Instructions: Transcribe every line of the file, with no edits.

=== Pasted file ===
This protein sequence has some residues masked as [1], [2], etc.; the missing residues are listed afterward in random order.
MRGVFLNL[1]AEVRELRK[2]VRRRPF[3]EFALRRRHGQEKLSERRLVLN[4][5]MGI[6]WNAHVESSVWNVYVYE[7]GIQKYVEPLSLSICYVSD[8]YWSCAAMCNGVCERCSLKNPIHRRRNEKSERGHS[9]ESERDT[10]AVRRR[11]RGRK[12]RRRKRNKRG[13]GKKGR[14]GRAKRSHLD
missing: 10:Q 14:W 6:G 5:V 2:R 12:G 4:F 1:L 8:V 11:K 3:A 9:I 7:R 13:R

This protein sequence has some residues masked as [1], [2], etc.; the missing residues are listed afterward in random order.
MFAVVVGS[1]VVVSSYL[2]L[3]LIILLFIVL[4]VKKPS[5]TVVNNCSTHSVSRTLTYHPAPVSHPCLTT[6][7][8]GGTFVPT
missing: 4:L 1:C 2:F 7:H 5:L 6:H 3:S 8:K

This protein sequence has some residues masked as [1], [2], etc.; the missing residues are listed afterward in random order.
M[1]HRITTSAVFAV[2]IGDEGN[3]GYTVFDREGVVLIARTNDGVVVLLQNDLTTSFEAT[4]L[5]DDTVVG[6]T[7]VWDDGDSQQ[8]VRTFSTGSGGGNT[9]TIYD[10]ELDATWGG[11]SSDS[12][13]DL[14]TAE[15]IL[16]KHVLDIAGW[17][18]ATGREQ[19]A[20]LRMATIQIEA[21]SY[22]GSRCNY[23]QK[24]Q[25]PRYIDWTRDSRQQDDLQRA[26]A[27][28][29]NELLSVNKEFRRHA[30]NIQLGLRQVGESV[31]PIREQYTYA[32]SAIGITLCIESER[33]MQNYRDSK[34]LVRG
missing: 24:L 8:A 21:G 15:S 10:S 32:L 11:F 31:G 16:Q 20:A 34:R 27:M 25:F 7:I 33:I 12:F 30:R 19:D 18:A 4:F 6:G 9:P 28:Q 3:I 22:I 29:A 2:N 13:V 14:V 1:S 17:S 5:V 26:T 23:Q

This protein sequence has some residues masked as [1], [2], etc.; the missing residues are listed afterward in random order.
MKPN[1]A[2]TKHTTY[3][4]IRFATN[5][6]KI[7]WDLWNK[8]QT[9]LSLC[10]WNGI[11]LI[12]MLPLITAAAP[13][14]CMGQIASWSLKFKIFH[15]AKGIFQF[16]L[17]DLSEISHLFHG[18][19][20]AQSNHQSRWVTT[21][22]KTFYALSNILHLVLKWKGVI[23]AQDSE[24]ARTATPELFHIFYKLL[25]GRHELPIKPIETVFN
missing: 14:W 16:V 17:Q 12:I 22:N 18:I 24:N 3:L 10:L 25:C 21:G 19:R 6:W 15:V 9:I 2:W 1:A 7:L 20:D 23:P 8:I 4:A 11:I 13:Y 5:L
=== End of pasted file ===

This protein sequence has some residues masked as [1], [2], etc.; the missing residues are listed afterward in random order.
MRGVFLNL[1]AEVRELRK[2]VRRRPF[3]EFALRRRHGQEKLSERRLVLN[4][5]MGI[6]WNAHVESSVWNVYVYE[7]GIQKYVEPLSLSICYVSD[8]YWSCAAMCNGVCERCSLKNPIHRRRNEKSERGHS[9]ESERDT[10]AVRRR[11]RGRK[12]RRRKRNKRG[13]GKKGR[14]GRAKRSHLD
missing: 10:Q 14:W 6:G 5:V 2:R 12:G 4:F 1:L 8:V 11:K 3:A 9:I 7:R 13:R

This protein sequence has some residues masked as [1], [2], etc.; the missing residues are listed afterward in random order.
MFAVVVGS[1]VVVSSYL[2]L[3]LIILLFIVL[4]VKKPS[5]TVVNNCSTHSVSRTLTYHPAPVSHPCLTT[6][7][8]GGTFVPT
missing: 4:L 1:C 2:F 7:H 5:L 6:H 3:S 8:K

This protein sequence has some residues masked as [1], [2], etc.; the missing residues are listed afterward in random order.
M[1]HRITTSAVFAV[2]IGDEGN[3]GYTVFDREGVVLIARTNDGVVVLLQNDLTTSFEAT[4]L[5]DDTVVG[6]T[7]VWDDGDSQQ[8]VRTFSTGSGGGNT[9]TIYD[10]ELDATWGG[11]SSDS[12][13]DL[14]TAE[15]IL[16]KHVLDIAGW[17][18]ATGREQ[19]A[20]LRMATIQIEA[21]SY[22]GSRCNY[23]QK[24]Q[25]PRYIDWTRDSRQQDDLQRA[26]A[27][28][29]NELLSVNKEFRRHA[30]NIQLGLRQVGESV[31]PIREQYTYA[32]SAIGITLCIESER[33]MQNYRDSK[34]LVRG
missing: 24:L 8:A 21:G 15:S 10:S 32:L 11:F 31:G 16:Q 20:A 34:R 27:M 25:F 7:I 33:I 12:F 30:R 19:D 18:A 4:F 6:G 9:P 28:Q 3:I 22:I 29:A 2:N 13:V 14:V 1:S 17:S 5:V 26:T 23:Q

This protein sequence has some residues masked as [1], [2], etc.; the missing residues are listed afterward in random order.
MKPN[1]A[2]TKHTTY[3][4]IRFATN[5][6]KI[7]WDLWNK[8]QT[9]LSLC[10]WNGI[11]LI[12]MLPLITAAAP[13][14]CMGQIASWSLKFKIFH[15]AKGIFQF[16]L[17]DLSEISHLFHG[18][19][20]AQSNHQSRWVTT[21][22]KTFYALSNILHLVLKWKGVI[23]AQDSE[24]ARTATPELFHIFYKLL[25]GRHELPIKPIETVFN
missing: 14:W 16:V 17:Q 12:I 22:N 18:I 24:N 3:L 10:L 25:C 21:G 19:R 6:W 15:V 9:I 2:W 1:A 7:L 20:D 23:P 8:I 4:A 11:I 13:Y 5:L